I understand. For one thing, history almost always becomes more personal, and real, in the places it unfolded. But I also remember the Berlin Wall. I was an exchange student in Germany in 1978, and I remember the ghost stations Niemann talks about ... populated by soldiers, guns, and dogs, but no waiting passengers. I remember the eerily cemented windows along the mined and fortified border zone, and the memorials to people who had died trying to get across. I remember, after spending time on the eastern side of the Wall, my relief at seeing the checkpoint back to the western side. And my discomfort, even at the time, at recognizing how undeservedly lucky I was, to be able to pass easily through a barrier that no one else around me could.
As Niemann is discovering, a place like that, where so much anguish was spilled, bleeds its pain into the air long after any physical structures of its past are dismantled. Even now, Germans struggle with the Wall's legacy. Some western residents resent having to pay to rebuild the east. Some eastern residents still feel like second-class citizens. In 2006, I spent time again in the eastern part of Germany, and found some residents who even said that, while they liked the free access to consumer goods, they missed the security of the Russian state.
On some level, the impact of the Wall will probably continue to be felt in Germany until everyone who lived with it, and remembers it, has died. But while that day and shift will undoubtedly be a good thing for Germany's collective citizenry, it will represent a loss, as well. For there is something important, and powerful, in the remembered stories of the people whose lives were affected by the Wall ... a point Niemann clearly feels and understands.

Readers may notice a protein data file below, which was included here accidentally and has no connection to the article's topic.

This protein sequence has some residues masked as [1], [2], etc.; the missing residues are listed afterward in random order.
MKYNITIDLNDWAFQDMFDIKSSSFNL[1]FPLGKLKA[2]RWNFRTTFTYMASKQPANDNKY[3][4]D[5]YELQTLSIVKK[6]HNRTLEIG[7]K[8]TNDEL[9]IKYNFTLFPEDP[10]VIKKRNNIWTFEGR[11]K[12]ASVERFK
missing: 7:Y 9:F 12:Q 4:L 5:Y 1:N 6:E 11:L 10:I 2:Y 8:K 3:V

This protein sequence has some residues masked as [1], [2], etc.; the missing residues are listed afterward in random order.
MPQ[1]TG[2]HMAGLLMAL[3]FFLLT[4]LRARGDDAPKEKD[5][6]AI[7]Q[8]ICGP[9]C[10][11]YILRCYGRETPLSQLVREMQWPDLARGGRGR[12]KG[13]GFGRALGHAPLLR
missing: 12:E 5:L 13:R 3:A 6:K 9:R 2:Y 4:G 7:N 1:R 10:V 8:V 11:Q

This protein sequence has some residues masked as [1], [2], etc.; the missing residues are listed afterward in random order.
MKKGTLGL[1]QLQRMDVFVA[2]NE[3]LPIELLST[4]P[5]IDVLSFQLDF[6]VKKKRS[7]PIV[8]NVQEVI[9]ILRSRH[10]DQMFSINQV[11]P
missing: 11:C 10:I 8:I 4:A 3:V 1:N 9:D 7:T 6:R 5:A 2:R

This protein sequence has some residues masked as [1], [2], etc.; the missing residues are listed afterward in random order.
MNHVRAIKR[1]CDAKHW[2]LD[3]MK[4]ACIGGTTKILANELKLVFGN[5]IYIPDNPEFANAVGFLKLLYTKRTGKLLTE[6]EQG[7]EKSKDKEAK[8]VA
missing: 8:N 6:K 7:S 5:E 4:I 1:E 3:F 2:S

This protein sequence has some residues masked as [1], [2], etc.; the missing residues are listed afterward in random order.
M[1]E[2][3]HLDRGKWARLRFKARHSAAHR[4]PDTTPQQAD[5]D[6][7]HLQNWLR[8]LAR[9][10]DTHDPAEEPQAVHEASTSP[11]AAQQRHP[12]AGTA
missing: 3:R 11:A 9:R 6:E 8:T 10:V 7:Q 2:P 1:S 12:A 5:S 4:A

Niemann talks about a couple of those individuals in his captions ... a woman who became the first to die while attempting to jump over the wall from an apartment window, and an East German soldier whose successful leap to freedom over the barbed wire, when the border was first closed, has become an iconic image from that day.
That photo, which has been widely acclaimed, is a terrific action shot, to be sure. And it reinforces all our most cherished notions of victory and a burning desire for freedom, even in the soldiers paid to oppose us. But for my money, the attention should have been given to another photo taken that day--one far less available and known in the world, but arguably far more powerful. (I came across it in Berlin, in 1978, but I couldn't even find a copy of it on the internet to link to here.) It's a photo of another East German soldier along the barbed wire barricades. But instead of leaping to his own freedom, he's reaching down to help a small boy over the wire. A boy who'd gotten left behind in the chaos of people fleeing and families caught on different sides of the border. The soldier is young, and his eyes, looking warily over his shoulder, are full of fear. And yet, he persisted.
The boy escaped. The soldier did not. He was seen helping the boy and, moments later, was taken away. And, at least as of 1978, nobody had ever been able to find out what happened to him.
The stories all matter. But of all the stories that I, like Christoph Niemann, found in the lingering shadows of the Berlin Wall, that's the one that's stayed with me. Because risking your life for your own freedom is one thing. Risking it, or sacrificing it, for the sake of someone you don't even know--someone you have orders to kill--speaks to something far more profound. Which is why even today, almost 50 years after his probably death, and 20 years after the Wall came down ... that soldier gives me hope.
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